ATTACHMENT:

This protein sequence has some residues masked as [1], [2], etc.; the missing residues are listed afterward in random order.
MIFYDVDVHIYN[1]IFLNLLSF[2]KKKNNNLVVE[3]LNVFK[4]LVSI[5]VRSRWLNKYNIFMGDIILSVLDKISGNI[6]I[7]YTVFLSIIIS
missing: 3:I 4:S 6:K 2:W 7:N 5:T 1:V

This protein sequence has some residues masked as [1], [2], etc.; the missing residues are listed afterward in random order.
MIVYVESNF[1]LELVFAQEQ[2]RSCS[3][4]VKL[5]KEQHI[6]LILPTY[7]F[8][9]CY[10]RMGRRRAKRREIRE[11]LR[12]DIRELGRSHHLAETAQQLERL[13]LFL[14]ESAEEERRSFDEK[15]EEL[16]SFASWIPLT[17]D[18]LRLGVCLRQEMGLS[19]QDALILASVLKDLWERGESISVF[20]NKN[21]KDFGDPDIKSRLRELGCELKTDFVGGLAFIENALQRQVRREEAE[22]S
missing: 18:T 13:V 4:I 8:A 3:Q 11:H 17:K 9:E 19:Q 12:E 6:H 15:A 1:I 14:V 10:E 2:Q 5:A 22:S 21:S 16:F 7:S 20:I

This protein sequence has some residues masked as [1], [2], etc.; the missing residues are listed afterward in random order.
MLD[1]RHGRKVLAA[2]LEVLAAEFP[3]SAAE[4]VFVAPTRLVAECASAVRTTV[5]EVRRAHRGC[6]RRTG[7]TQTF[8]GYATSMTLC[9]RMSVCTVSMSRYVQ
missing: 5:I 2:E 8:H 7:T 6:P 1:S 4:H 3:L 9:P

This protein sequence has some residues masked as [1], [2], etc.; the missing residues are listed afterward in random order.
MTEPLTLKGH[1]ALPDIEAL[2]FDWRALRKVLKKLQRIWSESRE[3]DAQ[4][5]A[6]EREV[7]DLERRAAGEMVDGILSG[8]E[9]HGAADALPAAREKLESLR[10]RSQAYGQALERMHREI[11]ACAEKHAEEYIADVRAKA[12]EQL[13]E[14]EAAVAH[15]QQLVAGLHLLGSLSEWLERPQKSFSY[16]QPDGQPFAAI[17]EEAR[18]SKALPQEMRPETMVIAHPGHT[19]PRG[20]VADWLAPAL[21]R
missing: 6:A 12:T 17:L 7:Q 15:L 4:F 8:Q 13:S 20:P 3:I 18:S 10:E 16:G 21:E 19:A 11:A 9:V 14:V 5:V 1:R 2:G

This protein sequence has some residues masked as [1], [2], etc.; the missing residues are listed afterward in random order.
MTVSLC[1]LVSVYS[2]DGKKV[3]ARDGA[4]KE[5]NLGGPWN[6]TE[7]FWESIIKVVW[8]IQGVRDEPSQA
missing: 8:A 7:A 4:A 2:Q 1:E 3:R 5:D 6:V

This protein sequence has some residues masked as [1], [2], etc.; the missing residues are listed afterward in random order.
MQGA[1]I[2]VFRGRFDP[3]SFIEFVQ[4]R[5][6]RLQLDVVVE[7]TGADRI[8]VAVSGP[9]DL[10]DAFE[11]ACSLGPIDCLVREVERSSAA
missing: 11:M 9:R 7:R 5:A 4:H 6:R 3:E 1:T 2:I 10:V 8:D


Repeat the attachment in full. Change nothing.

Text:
This protein sequence has some residues masked as [1], [2], etc.; the missing residues are listed afterward in random order.
MIFYDVDVHIYN[1]IFLNLLSF[2]KKKNNNLVVE[3]LNVFK[4]LVSI[5]VRSRWLNKYNIFMGDIILSVLDKISGNI[6]I[7]YTVFLSIIIS
missing: 3:I 4:S 6:K 2:W 7:N 5:T 1:V

This protein sequence has some residues masked as [1], [2], etc.; the missing residues are listed afterward in random order.
MIVYVESNF[1]LELVFAQEQ[2]RSCS[3][4]VKL[5]KEQHI[6]LILPTY[7]F[8][9]CY[10]RMGRRRAKRREIRE[11]LR[12]DIRELGRSHHLAETAQQLERL[13]LFL[14]ESAEEERRSFDEK[15]EEL[16]SFASWIPLT[17]D[18]LRLGVCLRQEMGLS[19]QDALILASVLKDLWERGESISVF[20]NKN[21]KDFGDPDIKSRLRELGCELKTDFVGGLAFIENALQRQVRREEAE[22]S
missing: 18:T 13:V 4:I 8:A 3:Q 11:H 17:K 9:E 19:Q 12:E 6:H 15:A 1:I 14:V 10:E 2:Q 5:A 22:S 21:S 16:F 7:S 20:I

This protein sequence has some residues masked as [1], [2], etc.; the missing residues are listed afterward in random order.
MLD[1]RHGRKVLAA[2]LEVLAAEFP[3]SAAE[4]VFVAPTRLVAECASAVRTTV[5]EVRRAHRGC[6]RRTG[7]TQTF[8]GYATSMTLC[9]RMSVCTVSMSRYVQ
missing: 5:I 2:E 8:H 7:T 6:P 1:S 4:H 3:L 9:P

This protein sequence has some residues masked as [1], [2], etc.; the missing residues are listed afterward in random order.
MTEPLTLKGH[1]ALPDIEAL[2]FDWRALRKVLKKLQRIWSESRE[3]DAQ[4][5]A[6]EREV[7]DLERRAAGEMVDGILSG[8]E[9]HGAADALPAAREKLESLR[10]RSQAYGQALERMHREI[11]ACAEKHAEEYIADVRAKA[12]EQL[13]E[14]EAAVAH[15]QQLVAGLHLLGSLSEWLERPQKSFSY[16]QPDGQPFAAI[17]EEAR[18]SKALPQEMRPETMVIAHPGHT[19]PRG[20]VADWLAPAL[21]R
missing: 6:A 12:T 17:L 7:Q 15:L 4:F 8:Q 13:S 20:P 3:I 18:S 10:E 16:G 21:E 19:A 11:A 9:V 14:V 5:V 1:R 2:G

This protein sequence has some residues masked as [1], [2], etc.; the missing residues are listed afterward in random order.
MTVSLC[1]LVSVYS[2]DGKKV[3]ARDGA[4]KE[5]NLGGPWN[6]TE[7]FWESIIKVVW[8]IQGVRDEPSQA
missing: 8:A 7:A 4:A 2:Q 1:E 3:R 5:D 6:V

This protein sequence has some residues masked as [1], [2], etc.; the missing residues are listed afterward in random order.
MQGA[1]I[2]VFRGRFDP[3]SFIEFVQ[4]R[5][6]RLQLDVVVE[7]TGADRI[8]VAVSGP[9]DL[10]DAFE[11]ACSLGPIDCLVREVERSSAA
missing: 11:M 9:R 7:R 5:A 4:H 6:R 3:E 1:T 2:I 10:V 8:D